Prince EXO3 Warrior DB Team Racquet Review

Video Review

Racquet Specs

  • Head Size: 100 sq. in MP
  • Length: 27 inches
  • Weight: Strung — 10.6 oz Unstrung — 10 oz
  • Tension: 53-63 Pounds
  • Balance:  3 Pts Head Heavy
  • Beam Width: 24mm
  • Composition: Graphite
  • Flex: 62
    • Grips Type: Prince ResiPro
    • Power Level: Medium
    • String Pattern:
    • 14 Mains / 18 Crosses
      Mains skip: 7T, 7H
      One Piece
      Shared Hole 8T
    • Swing Speed: Moderate - Fast
    • Swing Weight: 316

Prince EXO3 Warrior DB Team Tennis Racquet

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Designed with spin in mind, the Prince EXO3 Warrior DB tennis racquet delivered exactly that, diabolical spin. With a rare string pattern of 14 mains by 18 crosses and Prince’s patented EXO3 technology makes this racquet a top candidate for anyone looking for a spin friendly frame.

Prince EXO3 DB Team

The ground strokes were fun. With a spin friendly frame in tow, I enjoyed seeing how much spin I could generate on the ball. And with moderate amounts of power, I could put the ball fairly deep. However, placing the ball was the unusually tough part for me. Occasionally the spin got out of control. Aside from the lack of control I’m accustomed to with a 95 square inch head size; this racquet did have an unusual feel. Due to the combination of spin, bite, and the string suspension inserts, the racquet produced a strange and confused assortment of feel. The feel was a combination of lively and clashing sensations, less dampened than I would have liked. Although the ground-strokes were effective, the experience of hitting the ball wasn’t as clean and muted as I would have preferred.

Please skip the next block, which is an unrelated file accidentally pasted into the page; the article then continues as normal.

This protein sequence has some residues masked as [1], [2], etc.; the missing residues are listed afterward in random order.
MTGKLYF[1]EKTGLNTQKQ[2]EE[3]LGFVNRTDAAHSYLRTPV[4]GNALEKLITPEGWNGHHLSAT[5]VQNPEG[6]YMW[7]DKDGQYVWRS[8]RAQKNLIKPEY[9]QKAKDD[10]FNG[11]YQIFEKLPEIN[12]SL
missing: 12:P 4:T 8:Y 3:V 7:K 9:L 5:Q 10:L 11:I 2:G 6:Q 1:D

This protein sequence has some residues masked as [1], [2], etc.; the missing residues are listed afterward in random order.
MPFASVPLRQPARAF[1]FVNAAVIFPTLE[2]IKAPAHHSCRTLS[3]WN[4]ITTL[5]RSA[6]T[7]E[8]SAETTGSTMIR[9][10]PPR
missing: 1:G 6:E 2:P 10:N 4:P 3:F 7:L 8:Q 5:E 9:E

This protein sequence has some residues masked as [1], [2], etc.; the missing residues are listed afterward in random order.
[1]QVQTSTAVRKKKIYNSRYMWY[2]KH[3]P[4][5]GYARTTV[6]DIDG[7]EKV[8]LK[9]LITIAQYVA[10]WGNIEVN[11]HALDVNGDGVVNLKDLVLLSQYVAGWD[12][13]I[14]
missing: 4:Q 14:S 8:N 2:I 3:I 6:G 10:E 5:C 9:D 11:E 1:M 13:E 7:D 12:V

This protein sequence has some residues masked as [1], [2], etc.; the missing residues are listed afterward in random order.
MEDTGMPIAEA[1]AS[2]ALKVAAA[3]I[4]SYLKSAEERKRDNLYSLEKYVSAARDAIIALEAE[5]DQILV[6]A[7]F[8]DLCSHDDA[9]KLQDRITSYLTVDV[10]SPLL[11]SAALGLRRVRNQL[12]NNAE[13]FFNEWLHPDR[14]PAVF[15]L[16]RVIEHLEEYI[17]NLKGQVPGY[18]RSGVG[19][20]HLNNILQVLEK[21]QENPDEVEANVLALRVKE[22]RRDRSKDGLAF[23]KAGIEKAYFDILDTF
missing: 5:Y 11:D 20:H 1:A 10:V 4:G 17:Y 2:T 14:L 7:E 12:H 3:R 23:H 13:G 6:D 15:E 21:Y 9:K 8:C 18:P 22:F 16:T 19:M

The large hole grommets that help generate spin also allow the racquet to move through the air with less resistance. That provided greater maneuverability, which I noticed while serving, hitting the ground strokes, and while at the net. A maneuverable frame is much needed at the net when one has less time to react. Although the maneuverability was good, the extra open string pattern prevented me from placing the ball with the feel and precision that I’m use to. At the net, the easy access to spin proved to be a hindrance in the racquets performance for touch shots.

The serve is where I first noticed the spin potential this racquet afforded. The open string pattern allowed me to get unusual bite on the ball. Acting dually with the string pattern is Prince’s revolutionary large hole grommets that allow the strings to move more freely than conventional restrictive grommets. Mass amount of spin can be generated. In addition, the slightly head heavy balance allowed the racquet face to accelerate through the service motion for additional spin. Indeed, sometimes the spin got out of hand. The power the racquet provides is moderate, but control was sacrificed in its design.

To sum, Prince’s EXO3 Warrior DB Team tennis racquet is an excellent spin friendly frame. The power and maneuverability are also two shining points about this racquet. But the touch and feel it produced was too lively for my liking. If you’re looking for more spin, then this racquet is an excellent option, but if soft and clean touches are important criteria for choosing a frame then you could expect to experience otherwise.


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